Use his hands more and things like that. I can work on his balance and things like that. His footwork. He’s got really bad footwork. Sometimes, he’s just swinging wildly.
So those are things that I believe that I can correct. But just with him already having those two qualities, you know, the power and the heart, those are things that made him a world champion.
RingTV.com: So you have sort of a head start?
RG: Certainly. I would say that with me working with him, I can do little things like I just told you and to make a big difference. So that’s my job.
RingTV.com: But you’ve already been there before with other fighters, right?
RG: Yeah, you know, that’s my challenge. You have the Kelly Pavliks and the Brandon Rios’s who have been in and out of trouble or who have gone to jail.
Kelly Pavlik, who has had personal problems with the law and with drinking and stuff like that. And now, Maidana, who is a fighter who — I don’t know if he has had personal problems.
But just inside of the ring, Maidana does have a lot of problems. Now it comes comes down to technique, and that’s a personal challenge for me.
RingTV.com: Are you satisfied with your work regarding Pavlik so far?
RG: Yeah, I think that our work showed up where he did better than anybody expected and better than I even expected. Everybody thought that he looked great.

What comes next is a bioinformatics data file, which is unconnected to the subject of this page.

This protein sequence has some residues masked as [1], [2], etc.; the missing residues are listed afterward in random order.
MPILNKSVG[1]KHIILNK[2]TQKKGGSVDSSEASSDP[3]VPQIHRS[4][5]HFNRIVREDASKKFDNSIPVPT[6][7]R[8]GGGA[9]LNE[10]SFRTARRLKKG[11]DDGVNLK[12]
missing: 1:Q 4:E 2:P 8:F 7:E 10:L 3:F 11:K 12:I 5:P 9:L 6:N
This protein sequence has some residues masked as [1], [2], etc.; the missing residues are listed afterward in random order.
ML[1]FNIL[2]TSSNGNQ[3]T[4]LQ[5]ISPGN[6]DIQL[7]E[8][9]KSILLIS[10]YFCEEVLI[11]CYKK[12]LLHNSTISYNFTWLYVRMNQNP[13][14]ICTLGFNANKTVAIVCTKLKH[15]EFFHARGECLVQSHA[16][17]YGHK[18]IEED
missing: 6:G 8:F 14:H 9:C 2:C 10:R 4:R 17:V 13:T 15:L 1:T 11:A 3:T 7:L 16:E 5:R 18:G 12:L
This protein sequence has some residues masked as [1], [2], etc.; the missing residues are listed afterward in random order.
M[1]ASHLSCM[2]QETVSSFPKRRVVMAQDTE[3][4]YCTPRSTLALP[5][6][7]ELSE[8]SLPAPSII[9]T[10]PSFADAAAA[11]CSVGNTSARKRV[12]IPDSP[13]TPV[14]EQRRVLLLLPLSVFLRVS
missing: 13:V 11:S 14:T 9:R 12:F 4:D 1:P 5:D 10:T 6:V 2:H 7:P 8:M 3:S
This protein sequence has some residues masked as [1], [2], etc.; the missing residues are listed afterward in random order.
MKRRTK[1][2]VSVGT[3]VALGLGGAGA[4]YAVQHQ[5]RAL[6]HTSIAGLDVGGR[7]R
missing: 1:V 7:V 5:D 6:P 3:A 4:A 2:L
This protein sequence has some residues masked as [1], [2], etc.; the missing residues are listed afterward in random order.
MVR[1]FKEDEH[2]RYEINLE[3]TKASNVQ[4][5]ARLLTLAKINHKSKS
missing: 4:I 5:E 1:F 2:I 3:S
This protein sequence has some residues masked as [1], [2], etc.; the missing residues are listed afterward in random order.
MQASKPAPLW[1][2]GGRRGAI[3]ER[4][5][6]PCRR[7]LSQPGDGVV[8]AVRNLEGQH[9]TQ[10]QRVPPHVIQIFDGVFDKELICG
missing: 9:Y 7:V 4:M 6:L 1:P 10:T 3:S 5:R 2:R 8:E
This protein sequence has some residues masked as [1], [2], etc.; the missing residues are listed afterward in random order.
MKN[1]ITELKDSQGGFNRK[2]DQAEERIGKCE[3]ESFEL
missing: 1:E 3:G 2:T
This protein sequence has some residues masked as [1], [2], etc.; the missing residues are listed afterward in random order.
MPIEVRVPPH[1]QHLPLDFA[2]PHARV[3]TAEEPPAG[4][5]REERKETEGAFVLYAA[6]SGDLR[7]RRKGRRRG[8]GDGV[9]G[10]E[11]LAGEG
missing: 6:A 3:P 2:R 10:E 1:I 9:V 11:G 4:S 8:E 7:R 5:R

To me, I think that we did a great job. That’s just another one coming to my stable where I have to work and show what kind of trainer I am.
RingTV.com: Your thoughts on Jorge Linares considering leaving Freddie Roach after his second-round knockout loss to Sergio Thompson?
RG: You know what, Jorge Linares is a great fighter. He’s always been a very, very good fighter. He’s got everything. I’ve got to say that he’s a great fighter.
Him going to Freddie Roach was a great move. But when you lose a fight, the first person they blame is the trainer.
Nobody knows if Jorge had any personal problems. If he messed up on his own or did something he wasn’t supposed to do. Maybe he could have gotten sick or this or that.
Nobody knows, but the first thing that they do is blame the trainer. Freddie Roach is a great trainer. Freddie Roach is a trainer who has done a great job.
Not only with Manny Pacquiao, but also with many other fighters. So Linares loses, and now the person to blame is Freddie Roach? Freddie Roach can’t give this guy a chin.
That’s something that you can’t just give to somebody. If he just can’t take a punch, then he can’t take a punch. But Linares is a great fighter, and that’s something that you can’t take away from him.
But the first thing after a loss is, “Freddie Roach didn’t do a good job, so I need another trainer.” Maybe he messed up a few days before, you know what I mean?
If he can’t take a punch, that’s not Freddie Roach’s fault. Freddie Roach is a great trainer, and I have nothing bad to say about him, but that it’s not his fault.
Photo by Alexis Cuarezma-Fightwireimages.com
Photos by Chris Farina, Top Rank Inc.
Lem Satterfield can be reached at firstname.lastname@example.org